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A talk about XenoTiny

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If you have a question about this talk, please contact Eiko Yoneki.

Large-scale sensor networks are usually widely distributed, often in inaccessible places. Making changes to such deployments in situ is undesirable (or impossible if the nodes are installed in an area hazardous to humans), thus requiring that the code installed in the nodes be rigorously tested prior to deployment. The most common method for such testing is through simulation.

Discrete event simulators, such as TOSSIM , provide “high fidelity” simulation of large sensor networks, primarily through high fidelity radio simulations at the bit level and hardware emulation at a high level of abstraction. Most discrete event simulators, by their very nature, mask race conditions, since simulated interrupts will NEVER interrupt running code. Additionally, such simulators typically require that all simulated nodes run the same application code. Since both of these problems reduce confidence in the deployed system, the focus of this work is to eliminate these problems via complete emulation of sensor networks using virtualization techniques.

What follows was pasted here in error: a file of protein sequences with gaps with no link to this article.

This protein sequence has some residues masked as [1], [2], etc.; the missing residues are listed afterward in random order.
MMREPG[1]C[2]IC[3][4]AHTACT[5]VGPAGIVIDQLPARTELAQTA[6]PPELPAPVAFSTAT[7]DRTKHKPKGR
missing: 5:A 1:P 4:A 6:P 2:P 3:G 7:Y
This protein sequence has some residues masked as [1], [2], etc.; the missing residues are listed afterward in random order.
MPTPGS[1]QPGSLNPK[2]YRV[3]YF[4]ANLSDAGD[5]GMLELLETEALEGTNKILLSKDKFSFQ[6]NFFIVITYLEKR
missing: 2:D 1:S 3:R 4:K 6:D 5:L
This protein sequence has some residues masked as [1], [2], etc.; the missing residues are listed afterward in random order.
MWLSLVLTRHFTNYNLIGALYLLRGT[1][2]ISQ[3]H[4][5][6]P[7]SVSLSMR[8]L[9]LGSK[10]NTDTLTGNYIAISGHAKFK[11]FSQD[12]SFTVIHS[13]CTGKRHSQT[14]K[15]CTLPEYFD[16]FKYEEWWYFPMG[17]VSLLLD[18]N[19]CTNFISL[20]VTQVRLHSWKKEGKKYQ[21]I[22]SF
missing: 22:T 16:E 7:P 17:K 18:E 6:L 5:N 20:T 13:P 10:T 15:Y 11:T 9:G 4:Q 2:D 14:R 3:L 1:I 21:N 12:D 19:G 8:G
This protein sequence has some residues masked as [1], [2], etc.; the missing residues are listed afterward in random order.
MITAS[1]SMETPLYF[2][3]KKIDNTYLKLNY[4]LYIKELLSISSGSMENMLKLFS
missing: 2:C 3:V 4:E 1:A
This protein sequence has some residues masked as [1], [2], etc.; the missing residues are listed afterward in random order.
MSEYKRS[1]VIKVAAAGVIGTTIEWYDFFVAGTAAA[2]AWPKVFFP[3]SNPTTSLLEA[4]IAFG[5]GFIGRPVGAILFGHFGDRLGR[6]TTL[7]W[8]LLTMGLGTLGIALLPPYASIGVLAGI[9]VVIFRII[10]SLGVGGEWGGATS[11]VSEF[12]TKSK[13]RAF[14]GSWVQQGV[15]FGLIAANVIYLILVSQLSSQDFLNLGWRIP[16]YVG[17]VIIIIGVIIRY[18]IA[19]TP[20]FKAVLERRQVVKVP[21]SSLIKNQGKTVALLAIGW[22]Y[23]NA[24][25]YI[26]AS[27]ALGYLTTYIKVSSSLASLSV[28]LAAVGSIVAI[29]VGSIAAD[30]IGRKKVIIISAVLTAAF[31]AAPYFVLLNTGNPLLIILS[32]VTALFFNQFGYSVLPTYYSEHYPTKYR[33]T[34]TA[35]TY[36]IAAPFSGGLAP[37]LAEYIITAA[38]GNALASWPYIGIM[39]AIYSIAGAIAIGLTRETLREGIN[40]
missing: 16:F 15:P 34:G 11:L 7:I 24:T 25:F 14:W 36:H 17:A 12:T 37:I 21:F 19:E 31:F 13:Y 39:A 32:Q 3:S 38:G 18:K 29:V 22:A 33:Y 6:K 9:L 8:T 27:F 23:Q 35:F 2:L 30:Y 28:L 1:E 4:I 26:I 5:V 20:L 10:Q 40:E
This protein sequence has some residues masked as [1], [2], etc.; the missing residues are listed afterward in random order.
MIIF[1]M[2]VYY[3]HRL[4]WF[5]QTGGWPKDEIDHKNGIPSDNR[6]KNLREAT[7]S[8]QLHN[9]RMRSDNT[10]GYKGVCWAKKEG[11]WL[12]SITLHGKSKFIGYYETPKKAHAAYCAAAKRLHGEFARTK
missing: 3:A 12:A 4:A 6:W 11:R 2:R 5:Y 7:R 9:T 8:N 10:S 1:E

This talk describes our experience in producing a version of TinyOS, XenoTiny, which can be executed as a guest domain over the Xen virtualization kernel. XenoTiny is well integrated with the TinyOS build process. Since each node runs independently in its own guest domain, race conditions are able to manifest themselves, and each node can run a node-appropriate application. The hardware emulation is performed at the lowest possible hardware abstraction layer, thus maximizing the amount of actual TinyOS code that is executed during emulation. Finally, a novel, Xen-specific radio model mechanism has been introduced, easing the introduction of different radio models for use during emulation runs.

This talk is part of the Computer Laboratory Systems Research Group Seminar series.

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